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From Farm Boy to Nobel Laureate: The Rise of Jón Fosse, Norway’s Literary Prodigy

  The Swedish Academy announced in Stockholm on October 5 that the 2023 Nobel Prize in Literature will be won by Norwegian writer Jorn Fosse. Who is John Fother? In his own words, he is introduced as “a weirdo from western Norway and the Norwegian countryside.” Fosse has written extensively in New Norse across a variety of genres, including plays, novels, poetry, essays, children’s books and translations. Fosse was driving in the Norwegian countryside when he learned of his win over the phone.
  Fosse was born in 1959 in Haugesund, a small town south of the cultural city of Bergen on the west coast of Norway. He grew up on a small farm and as a young boy loved loud music and played guitar in a rock band. After graduating from the University of Bergen, he worked as a journalist and editor, taught at a writing academy, and spent most of the rest of his life as a full-time writer.
  In 1983, Fother’s debut novel “Red, Black” was published. In 1994, his debut drama “Somebody’s Coming” was staged, and he gradually became famous around the world as a playwright. His works have been translated into many languages, performed frequently around the world, and won many awards. In recent years, his writing focus has shifted to prose. In 2004, Fosse’s play “Girl on the Sofa” was performed in China. Currently, only two of his works have been published in Chinese translation, “Someone Is Coming” and “Autumn Dream”, which were released by Shanghai Translation Publishing House in 2014 and 2016 respectively. The two drama anthologies include a total of 9 of his works.
  Whether it is an early novel or a later drama, most of the characters in Fother’s works do not have exact names, but are only referred to as “he”, “she”, “man” and “girl”. “I think names can be restrictive. Once you mention a name, whether it’s a first or last name, you’re revealing a lot about the character, and the character becomes just a reference to his or her name. generation.” He answered this way during the creative discussion.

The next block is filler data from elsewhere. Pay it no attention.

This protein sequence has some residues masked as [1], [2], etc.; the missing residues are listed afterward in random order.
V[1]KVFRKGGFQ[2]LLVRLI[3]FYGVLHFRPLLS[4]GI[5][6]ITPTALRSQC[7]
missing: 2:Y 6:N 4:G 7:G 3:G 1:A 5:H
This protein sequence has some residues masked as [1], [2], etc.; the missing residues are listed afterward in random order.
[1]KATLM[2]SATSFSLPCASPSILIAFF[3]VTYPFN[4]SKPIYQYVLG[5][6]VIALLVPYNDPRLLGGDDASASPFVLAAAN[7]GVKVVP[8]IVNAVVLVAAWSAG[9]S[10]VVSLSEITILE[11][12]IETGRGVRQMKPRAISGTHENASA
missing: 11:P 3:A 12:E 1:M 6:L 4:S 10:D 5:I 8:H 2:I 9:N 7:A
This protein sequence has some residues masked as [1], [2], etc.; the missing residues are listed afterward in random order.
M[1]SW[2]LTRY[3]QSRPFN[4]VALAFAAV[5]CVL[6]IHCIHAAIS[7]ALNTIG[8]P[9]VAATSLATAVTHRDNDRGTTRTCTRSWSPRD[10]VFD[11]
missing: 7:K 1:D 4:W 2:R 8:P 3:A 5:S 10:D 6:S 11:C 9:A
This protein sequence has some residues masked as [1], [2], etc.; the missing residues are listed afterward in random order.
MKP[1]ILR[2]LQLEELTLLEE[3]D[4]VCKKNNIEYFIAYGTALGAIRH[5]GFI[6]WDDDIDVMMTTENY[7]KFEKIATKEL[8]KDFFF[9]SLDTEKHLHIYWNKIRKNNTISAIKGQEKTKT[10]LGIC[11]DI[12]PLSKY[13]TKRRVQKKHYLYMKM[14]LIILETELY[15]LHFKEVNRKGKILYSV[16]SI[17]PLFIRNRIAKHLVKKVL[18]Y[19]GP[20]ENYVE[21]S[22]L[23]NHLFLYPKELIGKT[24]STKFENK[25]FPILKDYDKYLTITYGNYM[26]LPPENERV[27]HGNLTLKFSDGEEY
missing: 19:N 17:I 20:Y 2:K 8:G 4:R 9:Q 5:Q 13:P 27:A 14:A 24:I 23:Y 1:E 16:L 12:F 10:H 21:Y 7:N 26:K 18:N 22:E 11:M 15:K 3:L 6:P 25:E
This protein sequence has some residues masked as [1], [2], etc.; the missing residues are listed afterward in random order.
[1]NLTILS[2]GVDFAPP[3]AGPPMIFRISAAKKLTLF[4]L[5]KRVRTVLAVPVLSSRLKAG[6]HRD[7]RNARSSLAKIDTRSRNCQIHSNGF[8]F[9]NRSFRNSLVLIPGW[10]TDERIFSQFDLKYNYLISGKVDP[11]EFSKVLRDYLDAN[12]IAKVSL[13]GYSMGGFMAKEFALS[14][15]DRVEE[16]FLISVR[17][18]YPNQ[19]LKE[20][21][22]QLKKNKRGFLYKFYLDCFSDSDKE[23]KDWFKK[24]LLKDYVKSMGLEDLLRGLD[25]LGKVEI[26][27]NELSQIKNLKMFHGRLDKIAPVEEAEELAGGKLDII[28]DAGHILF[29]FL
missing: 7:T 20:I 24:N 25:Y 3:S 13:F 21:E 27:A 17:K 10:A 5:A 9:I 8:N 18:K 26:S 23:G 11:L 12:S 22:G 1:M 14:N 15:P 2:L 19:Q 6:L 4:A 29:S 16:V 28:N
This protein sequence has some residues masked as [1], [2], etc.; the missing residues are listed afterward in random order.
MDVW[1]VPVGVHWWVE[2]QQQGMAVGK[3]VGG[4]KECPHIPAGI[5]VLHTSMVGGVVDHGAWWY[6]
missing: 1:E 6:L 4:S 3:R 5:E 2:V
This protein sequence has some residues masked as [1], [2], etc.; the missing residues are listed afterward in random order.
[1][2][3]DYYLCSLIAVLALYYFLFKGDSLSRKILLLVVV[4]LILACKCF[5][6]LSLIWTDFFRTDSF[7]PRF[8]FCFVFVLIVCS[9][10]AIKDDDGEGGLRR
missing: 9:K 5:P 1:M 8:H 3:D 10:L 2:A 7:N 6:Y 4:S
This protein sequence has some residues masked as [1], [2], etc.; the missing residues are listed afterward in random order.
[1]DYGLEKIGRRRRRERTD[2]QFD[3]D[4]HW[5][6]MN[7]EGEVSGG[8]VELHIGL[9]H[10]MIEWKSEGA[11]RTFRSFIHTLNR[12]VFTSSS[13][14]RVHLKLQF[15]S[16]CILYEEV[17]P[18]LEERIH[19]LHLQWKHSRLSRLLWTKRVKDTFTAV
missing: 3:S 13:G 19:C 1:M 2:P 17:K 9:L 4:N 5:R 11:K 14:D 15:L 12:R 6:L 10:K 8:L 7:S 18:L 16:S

Zou Lulu, the translator of Fosse’s drama collection “Somebody’s Coming”, is one of the earliest scholars in China to study Fosse. In an article on Fosse’s dramatic works, she called Fosse a playwright from “the end of the world.” Indeed. Norway is located in the western part of the Scandinavian Peninsula in Northern Europe. Its northern territory extends into the Arctic Circle and is the northernmost country in the world. The southernmost point of Norway is further north than the northernmost point of China.
  Fosse is also the fourth Norwegian writer to win the Nobel Prize for Literature. In the early 20th century, Norwegian writers won the Nobel Prize for Literature three times. In the 1990s, Jostan Judd’s “Sophie’s World” became a global bestseller. In 2019, Norway became the guest country of the Frankfurt Book Fair, the world’s largest book fair, and translated approximately 200 Norwegian works into German. In addition, Norway will become the guest country of honor at the Leipzig Book Fair in 2025, which highlights the growing influence of Norwegian literature.
  Why is Norway able to produce so many outstanding literary works? First of all, this is related to the fact that Norwegians generally have high literary literacy. Norwegians are proud of two specialties: winter sports and literature. Norway has a population of only over 5.4 million, but has more than 400 publishing houses and more than 500 bookstores. According to statistics, on average, each Norwegian reads 15 books a year. In an interview with the media, Meyer, the director of the National Library of Norway, said that although the number of library visitors in various countries around the world has decreased, the use of libraries in Norway is still increasing.

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